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Draft of Fulton Schools Budget Shows $500K Gap, and Hope that Albany May Fill Some of it

A visit to Albany has given Fulton school district officials some hope that another year of severe cuts to programs and services may not be necessary.

Superintendent Bill Lynch and at least three members of the Board of Education made the trip within the last week.  They met with leaders of the state Senate and Assembly and with Governor Andrew Cuomo’s education representative.

They came away believing that a deal to provide more money to poor schools between the Legislature and Governor was possible.  It goes like this:  If the Legislature will approve the creation of a new public employee retirement tier, Cuomo will allow $200 million in aid to be distributed to the poorest school districts.

The new retirement tier, called Tier 6, would lower benefits to retirees and save schools, local governments and the state money.  Cuomo has held onto $250 million in proposed state aid for a grant-based competition.  The deal would see him converting $200 million of that amount to regular state aid, targeted at so-called “high need/low wealth” districts.  Fulton and most of the schools in Oswego County fall into that category.

“We expect we will be getting additional state aid, but we don’t know what that will look like,” said Lynch.

Any aid would be very good news.

The first draft of Fulton’s 2012-13 budget shows that state aid cuts have blown another multi-million dollar hole in the spending plan.

Total state aid is up about $280,000, but the increase comes in types of aid that pay the district back for expenses they’ve already incurred.  Basic aid for education is the same as it was last year and is lower than it was four or five years ago.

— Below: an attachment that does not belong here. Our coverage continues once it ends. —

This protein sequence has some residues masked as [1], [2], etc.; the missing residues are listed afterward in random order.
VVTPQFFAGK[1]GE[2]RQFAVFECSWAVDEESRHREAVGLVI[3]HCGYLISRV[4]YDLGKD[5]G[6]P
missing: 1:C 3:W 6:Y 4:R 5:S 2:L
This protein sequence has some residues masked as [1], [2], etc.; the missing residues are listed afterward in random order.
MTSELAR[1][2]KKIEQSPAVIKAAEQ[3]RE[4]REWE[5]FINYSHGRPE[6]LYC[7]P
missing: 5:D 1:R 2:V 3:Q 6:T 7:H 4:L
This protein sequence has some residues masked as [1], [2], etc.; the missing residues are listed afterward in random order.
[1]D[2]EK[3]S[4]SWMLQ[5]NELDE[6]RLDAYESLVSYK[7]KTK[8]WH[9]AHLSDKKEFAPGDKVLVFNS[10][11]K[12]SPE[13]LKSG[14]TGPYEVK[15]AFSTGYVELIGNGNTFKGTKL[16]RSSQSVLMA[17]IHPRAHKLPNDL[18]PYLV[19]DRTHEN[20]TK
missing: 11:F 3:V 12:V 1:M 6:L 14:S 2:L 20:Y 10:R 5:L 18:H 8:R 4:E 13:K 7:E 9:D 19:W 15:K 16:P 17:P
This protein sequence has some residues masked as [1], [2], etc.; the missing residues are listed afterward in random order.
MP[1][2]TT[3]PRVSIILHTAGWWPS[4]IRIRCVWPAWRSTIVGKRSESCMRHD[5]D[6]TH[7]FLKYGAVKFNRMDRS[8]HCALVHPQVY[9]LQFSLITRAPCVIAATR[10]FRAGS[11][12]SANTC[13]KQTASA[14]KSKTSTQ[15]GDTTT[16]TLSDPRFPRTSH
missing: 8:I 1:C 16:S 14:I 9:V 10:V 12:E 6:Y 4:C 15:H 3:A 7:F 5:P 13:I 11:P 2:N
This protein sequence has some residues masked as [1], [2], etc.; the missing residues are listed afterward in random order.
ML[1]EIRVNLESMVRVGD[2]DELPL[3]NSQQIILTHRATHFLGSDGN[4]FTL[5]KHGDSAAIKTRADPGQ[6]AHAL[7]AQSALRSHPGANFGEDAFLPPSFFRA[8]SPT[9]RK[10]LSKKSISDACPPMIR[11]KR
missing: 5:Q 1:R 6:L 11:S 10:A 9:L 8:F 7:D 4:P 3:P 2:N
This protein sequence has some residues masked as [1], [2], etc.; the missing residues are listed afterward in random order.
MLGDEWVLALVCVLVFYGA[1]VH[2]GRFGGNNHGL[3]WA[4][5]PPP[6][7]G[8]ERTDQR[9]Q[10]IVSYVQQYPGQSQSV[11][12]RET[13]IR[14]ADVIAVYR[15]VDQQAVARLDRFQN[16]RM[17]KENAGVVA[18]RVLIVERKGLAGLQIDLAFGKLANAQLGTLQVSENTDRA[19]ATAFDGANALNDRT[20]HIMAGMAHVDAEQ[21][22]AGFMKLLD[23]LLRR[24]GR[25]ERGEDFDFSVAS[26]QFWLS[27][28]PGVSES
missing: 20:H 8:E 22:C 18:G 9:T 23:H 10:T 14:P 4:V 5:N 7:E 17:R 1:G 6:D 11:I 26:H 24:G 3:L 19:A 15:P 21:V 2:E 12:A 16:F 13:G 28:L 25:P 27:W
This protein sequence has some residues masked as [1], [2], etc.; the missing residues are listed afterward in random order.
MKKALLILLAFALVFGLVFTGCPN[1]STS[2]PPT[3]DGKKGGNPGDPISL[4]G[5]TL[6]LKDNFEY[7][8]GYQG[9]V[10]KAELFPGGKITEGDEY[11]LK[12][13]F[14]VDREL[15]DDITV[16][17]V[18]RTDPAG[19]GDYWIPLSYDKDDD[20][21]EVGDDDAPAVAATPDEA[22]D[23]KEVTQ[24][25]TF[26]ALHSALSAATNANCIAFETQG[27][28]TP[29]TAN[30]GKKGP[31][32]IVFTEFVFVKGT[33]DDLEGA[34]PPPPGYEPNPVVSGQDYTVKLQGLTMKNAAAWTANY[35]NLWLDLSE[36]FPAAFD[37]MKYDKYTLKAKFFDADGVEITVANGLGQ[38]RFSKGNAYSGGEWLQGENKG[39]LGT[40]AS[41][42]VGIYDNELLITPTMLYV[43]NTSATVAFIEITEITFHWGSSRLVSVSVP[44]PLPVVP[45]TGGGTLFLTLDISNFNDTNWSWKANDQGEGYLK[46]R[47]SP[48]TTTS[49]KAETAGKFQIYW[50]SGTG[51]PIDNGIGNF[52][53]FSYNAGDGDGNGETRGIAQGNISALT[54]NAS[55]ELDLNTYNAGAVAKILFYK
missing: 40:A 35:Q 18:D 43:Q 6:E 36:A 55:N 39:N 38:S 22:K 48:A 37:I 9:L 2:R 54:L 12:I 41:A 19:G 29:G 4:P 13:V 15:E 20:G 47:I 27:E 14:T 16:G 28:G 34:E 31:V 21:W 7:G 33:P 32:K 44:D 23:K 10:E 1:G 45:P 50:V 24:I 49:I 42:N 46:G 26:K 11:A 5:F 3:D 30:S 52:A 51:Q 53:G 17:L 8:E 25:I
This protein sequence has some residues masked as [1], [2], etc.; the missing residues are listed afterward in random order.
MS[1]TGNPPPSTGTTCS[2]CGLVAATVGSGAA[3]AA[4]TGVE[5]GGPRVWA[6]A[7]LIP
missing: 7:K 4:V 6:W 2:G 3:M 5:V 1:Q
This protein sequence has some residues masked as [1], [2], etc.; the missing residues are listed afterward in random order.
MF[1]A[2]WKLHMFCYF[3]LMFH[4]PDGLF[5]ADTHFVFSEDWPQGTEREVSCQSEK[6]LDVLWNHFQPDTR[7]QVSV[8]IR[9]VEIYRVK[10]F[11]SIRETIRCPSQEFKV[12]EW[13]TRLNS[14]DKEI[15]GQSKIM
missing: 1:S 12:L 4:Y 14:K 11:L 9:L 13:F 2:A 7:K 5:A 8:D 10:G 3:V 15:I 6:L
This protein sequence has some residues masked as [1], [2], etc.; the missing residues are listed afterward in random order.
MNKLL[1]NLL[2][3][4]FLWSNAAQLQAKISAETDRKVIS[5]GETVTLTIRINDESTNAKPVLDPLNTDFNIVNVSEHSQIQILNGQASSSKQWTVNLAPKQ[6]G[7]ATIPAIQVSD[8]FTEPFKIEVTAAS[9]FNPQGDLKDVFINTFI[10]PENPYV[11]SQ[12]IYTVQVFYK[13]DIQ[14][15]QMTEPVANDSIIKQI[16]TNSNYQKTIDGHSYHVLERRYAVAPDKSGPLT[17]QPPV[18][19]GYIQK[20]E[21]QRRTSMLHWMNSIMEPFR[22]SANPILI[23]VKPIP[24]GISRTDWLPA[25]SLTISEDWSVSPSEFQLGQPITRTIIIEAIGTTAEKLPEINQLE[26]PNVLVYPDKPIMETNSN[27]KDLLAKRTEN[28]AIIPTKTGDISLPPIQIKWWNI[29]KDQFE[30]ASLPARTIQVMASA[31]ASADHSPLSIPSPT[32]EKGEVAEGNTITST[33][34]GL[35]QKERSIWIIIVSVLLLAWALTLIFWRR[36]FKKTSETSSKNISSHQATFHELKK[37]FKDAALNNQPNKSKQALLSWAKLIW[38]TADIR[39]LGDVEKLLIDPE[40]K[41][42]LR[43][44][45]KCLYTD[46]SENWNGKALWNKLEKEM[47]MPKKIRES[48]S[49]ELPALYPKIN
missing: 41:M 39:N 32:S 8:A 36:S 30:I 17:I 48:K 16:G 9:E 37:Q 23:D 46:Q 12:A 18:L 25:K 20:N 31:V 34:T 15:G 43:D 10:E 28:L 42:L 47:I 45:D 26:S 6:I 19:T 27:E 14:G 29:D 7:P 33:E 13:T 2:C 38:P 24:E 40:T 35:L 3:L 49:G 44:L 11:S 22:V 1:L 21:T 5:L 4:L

Keeping all programs and services where they are this year creates a deficit of more than $2.5 million.  The district proposes using $2 million from its reserves, leaving a deficit of more than $500,000 that can only be made up by cuts if extra aid does not show up.

“To make further reductions will force us to take things away,” Lynch said. “Until the state addresses the inequity of educational funding, we will be in this position every year.”

Paul Brewster, a parent of three children, urged the board to avoid making further cuts to the music program.  He called cuts to the arts, “an affront to the talented and motivated students of our district.”

As part of Music in Our Schools Month, orchestra students performed for the Board of Education at its meeting.

(You can find detailed information on the district’s budget process here.)

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